The Alexander Technique stands on two central ideas. First, that a dynamic relationship between the head and spine governs our coordination of ourselves in every activity, either in a way that improves our overall psychophysical condition or in a way that is harmful to that condition. Second, that the essential aspect of human design is a functional unity of mind and body and, thus, that methods that try to change behavior by dealing with only one or the other aspect of ourselves - either primarily physical or primarily mental - are fundamentally flawed.
Alexander’s psychophysical approach seeks to address learned habits of misuse that interfere with postural mechanisms governing movement and coordination. It is not a therapeutic or treatment oriented discipline but an educational one. If we learn habits of tension and misuse that interfere with our coordination, we can also learn to change these behaviors. The Technique does not treat symptoms directly but educates the student to become self-aware, to think in new ways, and to take responsibility for constructive change.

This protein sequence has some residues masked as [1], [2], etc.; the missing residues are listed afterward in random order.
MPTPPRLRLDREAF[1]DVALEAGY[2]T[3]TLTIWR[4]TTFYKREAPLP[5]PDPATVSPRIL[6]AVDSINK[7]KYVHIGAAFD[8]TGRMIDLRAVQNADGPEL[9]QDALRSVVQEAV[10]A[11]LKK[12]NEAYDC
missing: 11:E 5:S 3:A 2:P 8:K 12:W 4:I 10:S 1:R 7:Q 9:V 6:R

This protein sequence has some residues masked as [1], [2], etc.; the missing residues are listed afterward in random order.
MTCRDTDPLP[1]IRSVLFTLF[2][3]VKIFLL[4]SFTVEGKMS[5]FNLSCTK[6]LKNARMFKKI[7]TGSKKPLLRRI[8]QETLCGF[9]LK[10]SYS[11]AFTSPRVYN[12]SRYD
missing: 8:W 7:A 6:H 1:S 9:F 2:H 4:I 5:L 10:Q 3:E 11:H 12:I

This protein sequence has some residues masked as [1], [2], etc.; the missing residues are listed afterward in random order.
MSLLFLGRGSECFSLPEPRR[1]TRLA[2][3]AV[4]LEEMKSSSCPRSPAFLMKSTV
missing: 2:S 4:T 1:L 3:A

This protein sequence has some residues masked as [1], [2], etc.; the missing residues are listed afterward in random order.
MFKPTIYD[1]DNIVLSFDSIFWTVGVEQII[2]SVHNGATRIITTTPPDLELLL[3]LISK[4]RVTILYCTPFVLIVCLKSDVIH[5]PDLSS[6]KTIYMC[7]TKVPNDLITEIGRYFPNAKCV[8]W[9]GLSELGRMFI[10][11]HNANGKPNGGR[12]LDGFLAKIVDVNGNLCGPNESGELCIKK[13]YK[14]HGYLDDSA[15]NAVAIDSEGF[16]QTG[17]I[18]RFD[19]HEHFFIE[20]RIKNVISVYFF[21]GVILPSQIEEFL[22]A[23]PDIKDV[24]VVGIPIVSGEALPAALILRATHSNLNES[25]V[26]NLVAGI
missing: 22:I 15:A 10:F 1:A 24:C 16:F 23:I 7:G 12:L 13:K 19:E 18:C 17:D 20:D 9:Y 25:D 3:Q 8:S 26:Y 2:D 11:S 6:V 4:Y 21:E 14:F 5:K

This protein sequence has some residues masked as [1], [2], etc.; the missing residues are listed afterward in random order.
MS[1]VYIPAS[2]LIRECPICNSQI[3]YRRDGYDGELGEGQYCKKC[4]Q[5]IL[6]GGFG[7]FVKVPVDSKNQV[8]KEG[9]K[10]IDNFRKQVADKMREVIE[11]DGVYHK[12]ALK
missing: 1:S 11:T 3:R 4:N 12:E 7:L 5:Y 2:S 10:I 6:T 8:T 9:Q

Often a student begins Alexander lessons because of a musculo-skeletal problem but continues his study because, after a number of lessons, he discovers that the benefits he experiences encompass many other areas of his life. Does a patient who goes to a physician for knee pain continue to see the physician even after the pain goes away? Certainly not. On the other hand, many Alexander students continue to study the Technique for years because of its continuing and broadening impact on their lives.